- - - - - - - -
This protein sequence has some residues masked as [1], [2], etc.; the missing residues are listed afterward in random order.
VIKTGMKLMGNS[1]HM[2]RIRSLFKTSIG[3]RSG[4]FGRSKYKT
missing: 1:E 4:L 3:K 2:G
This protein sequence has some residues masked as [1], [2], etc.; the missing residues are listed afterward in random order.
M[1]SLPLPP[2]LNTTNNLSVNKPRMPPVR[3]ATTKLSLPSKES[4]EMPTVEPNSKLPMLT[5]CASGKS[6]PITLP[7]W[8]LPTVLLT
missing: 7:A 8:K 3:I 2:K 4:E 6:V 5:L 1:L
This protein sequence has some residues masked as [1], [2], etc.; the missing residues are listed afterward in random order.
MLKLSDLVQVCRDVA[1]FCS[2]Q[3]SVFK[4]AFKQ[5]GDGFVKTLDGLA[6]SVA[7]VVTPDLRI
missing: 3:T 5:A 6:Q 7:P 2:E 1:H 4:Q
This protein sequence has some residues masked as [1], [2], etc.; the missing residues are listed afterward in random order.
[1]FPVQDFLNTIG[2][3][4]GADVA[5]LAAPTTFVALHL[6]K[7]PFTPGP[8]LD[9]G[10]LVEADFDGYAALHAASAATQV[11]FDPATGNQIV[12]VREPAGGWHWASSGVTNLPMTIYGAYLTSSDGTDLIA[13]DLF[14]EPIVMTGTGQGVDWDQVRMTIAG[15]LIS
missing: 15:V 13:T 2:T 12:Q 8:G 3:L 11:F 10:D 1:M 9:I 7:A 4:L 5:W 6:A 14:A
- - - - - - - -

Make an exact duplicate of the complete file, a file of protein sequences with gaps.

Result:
This protein sequence has some residues masked as [1], [2], etc.; the missing residues are listed afterward in random order.
VIKTGMKLMGNS[1]HM[2]RIRSLFKTSIG[3]RSG[4]FGRSKYKT
missing: 1:E 4:L 3:K 2:G
This protein sequence has some residues masked as [1], [2], etc.; the missing residues are listed afterward in random order.
M[1]SLPLPP[2]LNTTNNLSVNKPRMPPVR[3]ATTKLSLPSKES[4]EMPTVEPNSKLPMLT[5]CASGKS[6]PITLP[7]W[8]LPTVLLT
missing: 7:A 8:K 3:I 2:K 4:E 6:V 5:L 1:L
This protein sequence has some residues masked as [1], [2], etc.; the missing residues are listed afterward in random order.
MLKLSDLVQVCRDVA[1]FCS[2]Q[3]SVFK[4]AFKQ[5]GDGFVKTLDGLA[6]SVA[7]VVTPDLRI
missing: 3:T 5:A 6:Q 7:P 2:E 1:H 4:Q
This protein sequence has some residues masked as [1], [2], etc.; the missing residues are listed afterward in random order.
[1]FPVQDFLNTIG[2][3][4]GADVA[5]LAAPTTFVALHL[6]K[7]PFTPGP[8]LD[9]G[10]LVEADFDGYAALHAASAATQV[11]FDPATGNQIV[12]VREPAGGWHWASSGVTNLPMTIYGAYLTSSDGTDLIA[13]DLF[14]EPIVMTGTGQGVDWDQVRMTIAG[15]LIS
missing: 15:V 13:T 2:T 12:Q 8:G 3:L 11:F 10:D 1:M 9:I 7:A 4:L 5:W 6:A 14:A